Decoding Popular Diets: An Overview

I love talking about food - from kale salads to peanut butter pie and from #trending superfoods to the staples of grandma's kitchen pantry.  So, when I meet new people and they discover I'm a dietitian, I genuinely welcome the flood of questions that I usually receive.  Often they've read or heard of a bite (ha!) of nutrition news and want my take on its validity.  Sometimes there's merely a whisper of hope that it's true (does drinking red wine match the benefits of working out?) and other times there's real interest in pursuing the plan (will removing dairy from my diet improve my digestion?).  The most frequent topics posed, however, include overall diet approaches such as going gluten-free or adopting the paleo diet, which leads me to the beginning of an exciting new series!

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I'm dedicating the upcoming weeks to discussing popular diets, the science behind them, and my thoughts on their efficacy.  The plan is to breakdown the following diet approaches: paleo, gluten-free, Mediterranean, Whole30®, cleansing, clean eating, and intermittent fasting.  The series begins with the key details of each diet including the premise, foods to include, and foods to exclude.  Throughout the rest of the series, I'll focus on one specific diet per week and delve into the related science, benefits, and challenges that accompany it.  If you're interested in learning about a diet that is not listed, please comment below.  Let's get started! 

The Paleo Diet || The premise: Look to the past (back to what Paleolithic humans may have been eating) to guide our nutrition decisions today.  What to eat: Load up on fresh fruits + veggies, meat, seafood, eggs, healthy oils, nuts, + seeds.  What to avoid: Skip dairy, grains, legumes, potatoes, refined sugar, processed foods, and refined oils.  Grain-based alcohols are off-limits too! 

Gluten-free || The premise: Eliminate gluten, a protein found in wheat, barley + rye that damages the lining of small intestine in those with celiac disease.  What's included: Fruits + veggies, meat, seafood, eggs, dairy, legumes, oils, nuts, seeds and wine.  Non-gluten grains like quinoa and rice are good to go too.  What's avoided: Any products that contain gluten! This includes the obvious like wheat, barley and rye and foods that contain them (pasta, bread, cereal, crackers), but it also includes foods that are less expected like soy sauce and some salad dressings and seasoning mixes.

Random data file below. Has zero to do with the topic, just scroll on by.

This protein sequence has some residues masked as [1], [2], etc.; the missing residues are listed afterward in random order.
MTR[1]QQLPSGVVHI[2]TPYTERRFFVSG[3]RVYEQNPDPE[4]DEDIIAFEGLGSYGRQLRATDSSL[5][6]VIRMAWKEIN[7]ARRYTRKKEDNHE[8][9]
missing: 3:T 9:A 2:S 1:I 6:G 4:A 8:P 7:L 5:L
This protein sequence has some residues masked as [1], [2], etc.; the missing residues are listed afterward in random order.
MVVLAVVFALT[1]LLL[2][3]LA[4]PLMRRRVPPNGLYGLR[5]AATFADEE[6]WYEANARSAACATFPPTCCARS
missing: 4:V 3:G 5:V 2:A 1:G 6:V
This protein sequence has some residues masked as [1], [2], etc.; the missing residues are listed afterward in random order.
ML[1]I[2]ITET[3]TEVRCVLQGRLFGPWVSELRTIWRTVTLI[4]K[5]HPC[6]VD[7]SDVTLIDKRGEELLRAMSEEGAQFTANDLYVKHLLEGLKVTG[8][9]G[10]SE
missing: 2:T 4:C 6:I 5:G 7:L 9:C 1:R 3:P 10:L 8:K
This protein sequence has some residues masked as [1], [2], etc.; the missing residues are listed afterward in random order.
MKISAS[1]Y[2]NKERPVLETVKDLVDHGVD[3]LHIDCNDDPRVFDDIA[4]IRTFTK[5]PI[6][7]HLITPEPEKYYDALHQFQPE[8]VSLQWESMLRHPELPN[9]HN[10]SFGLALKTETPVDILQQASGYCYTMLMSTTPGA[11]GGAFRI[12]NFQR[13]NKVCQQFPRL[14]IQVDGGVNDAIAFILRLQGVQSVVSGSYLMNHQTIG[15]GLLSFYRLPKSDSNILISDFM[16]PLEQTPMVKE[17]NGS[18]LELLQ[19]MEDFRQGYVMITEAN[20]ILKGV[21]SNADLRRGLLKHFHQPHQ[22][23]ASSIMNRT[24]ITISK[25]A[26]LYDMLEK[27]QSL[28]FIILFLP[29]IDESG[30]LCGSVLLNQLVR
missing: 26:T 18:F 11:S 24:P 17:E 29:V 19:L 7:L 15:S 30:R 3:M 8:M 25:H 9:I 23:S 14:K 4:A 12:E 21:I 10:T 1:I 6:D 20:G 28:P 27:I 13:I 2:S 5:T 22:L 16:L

Mediterranean || The premise: Adopt the Mediterranean approach to eating and cooking for a heart-healthy diet.  What's included: Lots of plants!  The majority of the diet consists of fruits, veggies, whole grains, seafood, olive oil, legumes, nuts, seeds and the occasional glass of red wine. What's avoided: Unhealthy fats!  Limit red meat, choose a healthy oil over butter, and skip high-fat dairy options.  

Whole30® || The premise: Determine if there are any food-based culprits for your fatigue, aches, or illnesses by cutting out specified foods + food groups for 30 days.  Cheating not allowed!  What's included: An abundance of veggies, some fruit, meat, seafood, eggs, and healthy fats (nuts, seeds, oils).  What's avoided: Sugar (real + artificial), dairy, grains, legumes, alcohol, carrageenan, MSG, and sulfites. It's also advised to exclude any healthy versions of typical junk food (read: don't try creating brownies that fit within the approved food guidelines - they are off limits too!).    

Cleansing || The premise: Detox the body by restricting food intake to a limited group of healthy(ish) options for a short period of time.  What's included: The type of cleanse will dictate what to include - some require a 100% juice diet while others allow foods such as fruits, vegetables, and plant-based protein.  What's avoided: Again, this will vary, but many cleanses avoid alcohol, caffeine, red meat, and most animal products.  

Clean eating || The premise: A lifestyle approach encouraging whole foods and recognizable ingredients over processed options.  What's included: Fresh produce, fish, meat, poultry, eggs, dairy, nuts, and seeds.  Packaged foods with few ingredients and/or ingredients you recognize are usually ok too.  Opt for organic when possible.  What's avoided: Highly processed and refined foods and foods with a long list of ingredients or ingredients you don't recognize.  Skip out on foods with preservatives, stabilizers, and color additives (these are likely the ingredients that don't look so familiar!).     

Intermittent fasting ||  The premise:  The focus here is more on when you eat than on what you eat.  It requires cycling between periods of eating and fasting, often with the goal to maximize fat loss and lose weight.  What's included + what's avoided:  While proponents of intermittent fasting recommend eating sensibly, the foods can vary as the timing of eating and fasting is the key piece of the program. 

I'd love to hear your thoughts and experiences with the diets mentioned above.  Comment below, and let me know if you're curious about any other food-based programs!